Laparoscopic surgery has been used over the past decade with resection of the colon and rectum for benign and malignant conditions. The technical limitations of specimen retrieval and bowel anastomosis, and port-site recurrence in cancer surgery have limited the impact of laparoscopy on colorectal surgery. This is despite numerous early case studies and small randomized controlled trials combined with ongoing multicentre trials1,2. Full-thickness rectal prolapse repaired by fixation rectopexy is well suited to a minimally invasive laparoscopic approach as no specimen is removed and no anastomosis is necessary37. An initial historical controlled trial suggested that laparoscopic rectopexy was superior to open rectopexy with respect to pain and return to normal physiological function3.
The objectives of this study were to determine whether a laparoscopic approach to rectopexy has advantages over the traditional open approach in either subjective clinical outcome or objective stress response. The study was designed to assess large differences in perioperative outcomes (using a small sample size with good internal validity and standardization of therapy) rather than any small differences in longer-term outcomes such as recurrent prolapse, postoperative constipation and faecal incontinence. To assess these endpoints adequately would require a multicentre study (difficult in terms of feasibility, poor internal but good external validity)8. Differences in event rates with respect to these were assessed in the present study but no differences were detected since the commencement of laparoscopic rectopexy in 1994.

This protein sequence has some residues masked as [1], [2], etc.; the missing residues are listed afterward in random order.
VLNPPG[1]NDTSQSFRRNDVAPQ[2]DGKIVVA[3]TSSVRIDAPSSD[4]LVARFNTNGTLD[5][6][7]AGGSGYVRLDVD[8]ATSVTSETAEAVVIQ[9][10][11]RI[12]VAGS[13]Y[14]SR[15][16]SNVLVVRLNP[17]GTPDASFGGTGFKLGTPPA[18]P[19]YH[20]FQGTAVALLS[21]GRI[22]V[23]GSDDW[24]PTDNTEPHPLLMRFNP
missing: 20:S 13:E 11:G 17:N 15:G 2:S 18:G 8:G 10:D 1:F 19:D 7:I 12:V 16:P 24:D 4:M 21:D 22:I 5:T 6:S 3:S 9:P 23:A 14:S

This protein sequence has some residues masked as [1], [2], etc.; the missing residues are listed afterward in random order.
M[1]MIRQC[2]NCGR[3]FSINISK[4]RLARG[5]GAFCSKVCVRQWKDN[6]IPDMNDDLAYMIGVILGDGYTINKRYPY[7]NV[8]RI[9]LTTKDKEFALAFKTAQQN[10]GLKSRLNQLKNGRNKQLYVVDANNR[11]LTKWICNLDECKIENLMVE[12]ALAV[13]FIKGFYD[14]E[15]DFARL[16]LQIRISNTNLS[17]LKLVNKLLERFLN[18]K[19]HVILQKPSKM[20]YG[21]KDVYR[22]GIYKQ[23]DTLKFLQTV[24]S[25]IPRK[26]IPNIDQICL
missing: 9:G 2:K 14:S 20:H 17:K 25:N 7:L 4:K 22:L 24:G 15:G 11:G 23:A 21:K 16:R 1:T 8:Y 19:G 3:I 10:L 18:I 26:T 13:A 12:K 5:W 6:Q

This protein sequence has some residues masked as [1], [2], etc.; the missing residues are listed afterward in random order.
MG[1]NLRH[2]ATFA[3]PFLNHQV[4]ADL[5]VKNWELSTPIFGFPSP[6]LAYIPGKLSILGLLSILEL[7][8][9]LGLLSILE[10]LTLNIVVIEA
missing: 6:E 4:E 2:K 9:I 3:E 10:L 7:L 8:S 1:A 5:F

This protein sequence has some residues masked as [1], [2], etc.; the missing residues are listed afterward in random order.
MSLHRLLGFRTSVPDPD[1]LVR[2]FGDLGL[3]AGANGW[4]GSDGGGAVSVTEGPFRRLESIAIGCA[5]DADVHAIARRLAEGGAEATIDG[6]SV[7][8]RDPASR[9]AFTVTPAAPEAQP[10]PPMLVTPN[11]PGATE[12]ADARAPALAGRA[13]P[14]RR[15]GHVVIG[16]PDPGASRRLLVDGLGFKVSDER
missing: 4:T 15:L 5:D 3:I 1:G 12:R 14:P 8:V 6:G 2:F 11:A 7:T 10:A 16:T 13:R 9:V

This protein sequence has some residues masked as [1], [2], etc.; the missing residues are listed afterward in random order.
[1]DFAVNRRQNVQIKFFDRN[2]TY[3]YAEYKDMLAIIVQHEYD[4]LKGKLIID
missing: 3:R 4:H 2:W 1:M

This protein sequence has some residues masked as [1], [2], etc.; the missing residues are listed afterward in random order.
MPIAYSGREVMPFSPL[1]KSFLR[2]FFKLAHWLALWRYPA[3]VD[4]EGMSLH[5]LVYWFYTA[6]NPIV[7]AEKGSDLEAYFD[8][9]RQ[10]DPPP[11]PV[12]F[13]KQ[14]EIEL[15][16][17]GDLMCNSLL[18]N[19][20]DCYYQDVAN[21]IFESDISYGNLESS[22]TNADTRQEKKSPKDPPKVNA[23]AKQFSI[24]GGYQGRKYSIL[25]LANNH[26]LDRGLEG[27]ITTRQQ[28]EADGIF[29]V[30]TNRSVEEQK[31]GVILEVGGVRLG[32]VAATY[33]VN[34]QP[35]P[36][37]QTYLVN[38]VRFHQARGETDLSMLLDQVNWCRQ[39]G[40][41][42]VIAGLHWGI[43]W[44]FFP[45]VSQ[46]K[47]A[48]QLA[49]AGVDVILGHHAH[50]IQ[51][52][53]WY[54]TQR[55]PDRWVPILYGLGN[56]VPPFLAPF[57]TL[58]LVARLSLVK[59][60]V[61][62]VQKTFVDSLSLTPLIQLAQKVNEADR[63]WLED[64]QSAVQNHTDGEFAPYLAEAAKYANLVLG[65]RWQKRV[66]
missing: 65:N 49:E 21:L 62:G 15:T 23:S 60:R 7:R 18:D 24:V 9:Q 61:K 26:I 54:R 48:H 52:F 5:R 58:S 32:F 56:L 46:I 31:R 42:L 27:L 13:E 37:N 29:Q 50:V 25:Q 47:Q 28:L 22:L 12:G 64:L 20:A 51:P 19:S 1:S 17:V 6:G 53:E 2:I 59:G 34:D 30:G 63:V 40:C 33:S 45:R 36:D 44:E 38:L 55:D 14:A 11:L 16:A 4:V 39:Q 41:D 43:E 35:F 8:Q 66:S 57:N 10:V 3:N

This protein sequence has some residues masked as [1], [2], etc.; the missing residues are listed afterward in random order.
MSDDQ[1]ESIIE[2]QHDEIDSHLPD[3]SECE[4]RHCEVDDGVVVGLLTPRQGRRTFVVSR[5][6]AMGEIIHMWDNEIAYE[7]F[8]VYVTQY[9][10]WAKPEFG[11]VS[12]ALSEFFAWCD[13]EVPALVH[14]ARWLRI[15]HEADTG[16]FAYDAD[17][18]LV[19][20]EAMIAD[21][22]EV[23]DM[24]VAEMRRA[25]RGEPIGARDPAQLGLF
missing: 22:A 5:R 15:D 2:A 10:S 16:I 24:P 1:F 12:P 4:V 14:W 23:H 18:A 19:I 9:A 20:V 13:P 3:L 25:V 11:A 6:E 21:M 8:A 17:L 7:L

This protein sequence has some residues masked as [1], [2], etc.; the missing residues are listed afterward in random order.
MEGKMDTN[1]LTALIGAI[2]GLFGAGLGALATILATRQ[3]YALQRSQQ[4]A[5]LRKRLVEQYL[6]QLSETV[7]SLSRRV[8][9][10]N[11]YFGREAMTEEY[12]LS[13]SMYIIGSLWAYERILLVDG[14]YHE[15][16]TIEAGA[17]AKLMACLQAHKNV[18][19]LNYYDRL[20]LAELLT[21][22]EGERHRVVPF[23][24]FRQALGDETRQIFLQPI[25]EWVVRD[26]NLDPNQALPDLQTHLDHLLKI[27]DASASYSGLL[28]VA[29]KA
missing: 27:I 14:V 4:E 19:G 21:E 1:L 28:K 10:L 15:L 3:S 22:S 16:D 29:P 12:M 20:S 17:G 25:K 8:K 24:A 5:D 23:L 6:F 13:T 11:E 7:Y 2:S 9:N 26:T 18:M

| Patients and methods
From December 1996 to December 1999 all patients with full-thickness rectal prolapse with or without faecal incontinence referred to one teaching hospital department of colorectal surgery were assessed for eligibility. Patients were excluded if concomitant gynaecological procedures were planned, rectopexy had been performed previously or a large irreducible prolapse was present which would be better repaired by perineal proctosigmoidectomy. Patients with obstructive defaecation and concomitant rectocele or anal mucosal prolapse were offered a Delorme procedure. Patients with intractable constipation preceding the development of the rectal prolapse were advised to have a resection rectopexy. Constipation developing in conjunction with the rectal prolapse was not an exclusion criterion nor was previous lower abdominal surgery. Institutional ethics committee approval was obtained for this trial.
The surgical technique has been described previously; however, modifications in the staple driver, and improvement in bowel grasping forceps and surgical technique have reduced the size and number of operating ports from five to three3. Standardization of the surgical technique was agreed and achieved largely as 85 per cent of enrolled patients were under the care of one surgeon (M.J.S.). Full rectal mobilization to the anorectal junction was performed with a posterior incomplete mesh wrap. The mesh was secured to the sacral promontory with a single spiked chromium staple (12–8720; Smith & Nephew Richards, Memphis, Tennessee, USA). The mesh was secured to the lateral rectum using hernia staples3.